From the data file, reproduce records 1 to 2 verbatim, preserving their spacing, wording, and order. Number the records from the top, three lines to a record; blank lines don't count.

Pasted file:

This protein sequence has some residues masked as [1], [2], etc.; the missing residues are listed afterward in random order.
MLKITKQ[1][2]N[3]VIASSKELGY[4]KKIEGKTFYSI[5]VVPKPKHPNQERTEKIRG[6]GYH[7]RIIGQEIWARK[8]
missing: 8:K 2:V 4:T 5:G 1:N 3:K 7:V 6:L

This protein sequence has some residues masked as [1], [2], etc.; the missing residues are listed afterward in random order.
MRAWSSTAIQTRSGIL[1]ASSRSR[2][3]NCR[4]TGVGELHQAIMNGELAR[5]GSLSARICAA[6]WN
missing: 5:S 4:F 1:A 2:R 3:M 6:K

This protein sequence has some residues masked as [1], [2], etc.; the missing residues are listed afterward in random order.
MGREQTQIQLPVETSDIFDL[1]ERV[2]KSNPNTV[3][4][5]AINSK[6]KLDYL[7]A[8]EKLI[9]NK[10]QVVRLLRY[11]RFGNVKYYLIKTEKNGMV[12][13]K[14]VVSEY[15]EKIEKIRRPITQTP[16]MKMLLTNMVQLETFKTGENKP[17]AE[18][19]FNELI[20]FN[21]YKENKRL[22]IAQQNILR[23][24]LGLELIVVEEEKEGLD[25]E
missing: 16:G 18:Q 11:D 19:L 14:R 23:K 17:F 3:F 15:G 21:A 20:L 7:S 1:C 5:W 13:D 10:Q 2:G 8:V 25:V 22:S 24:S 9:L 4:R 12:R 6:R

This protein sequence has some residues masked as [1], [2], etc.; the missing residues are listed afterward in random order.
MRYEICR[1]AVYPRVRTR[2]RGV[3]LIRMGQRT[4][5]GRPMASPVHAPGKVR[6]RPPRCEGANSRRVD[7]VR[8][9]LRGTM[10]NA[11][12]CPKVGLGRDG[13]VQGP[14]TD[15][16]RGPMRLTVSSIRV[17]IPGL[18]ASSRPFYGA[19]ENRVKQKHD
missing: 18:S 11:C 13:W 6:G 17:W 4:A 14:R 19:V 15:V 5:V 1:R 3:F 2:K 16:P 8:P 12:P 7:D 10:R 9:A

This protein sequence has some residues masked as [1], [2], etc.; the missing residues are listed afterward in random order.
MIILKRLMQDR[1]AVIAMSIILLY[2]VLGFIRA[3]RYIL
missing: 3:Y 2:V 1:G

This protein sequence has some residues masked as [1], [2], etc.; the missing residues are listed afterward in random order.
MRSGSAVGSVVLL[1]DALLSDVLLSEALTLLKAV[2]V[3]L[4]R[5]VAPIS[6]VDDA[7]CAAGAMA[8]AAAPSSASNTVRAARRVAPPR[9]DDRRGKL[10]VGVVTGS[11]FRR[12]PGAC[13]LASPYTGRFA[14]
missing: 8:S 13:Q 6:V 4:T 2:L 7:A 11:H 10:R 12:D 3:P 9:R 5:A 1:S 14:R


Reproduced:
This protein sequence has some residues masked as [1], [2], etc.; the missing residues are listed afterward in random order.
MLKITKQ[1][2]N[3]VIASSKELGY[4]KKIEGKTFYSI[5]VVPKPKHPNQERTEKIRG[6]GYH[7]RIIGQEIWARK[8]
missing: 8:K 2:V 4:T 5:G 1:N 3:K 7:V 6:L

This protein sequence has some residues masked as [1], [2], etc.; the missing residues are listed afterward in random order.
MRAWSSTAIQTRSGIL[1]ASSRSR[2][3]NCR[4]TGVGELHQAIMNGELAR[5]GSLSARICAA[6]WN
missing: 5:S 4:F 1:A 2:R 3:M 6:K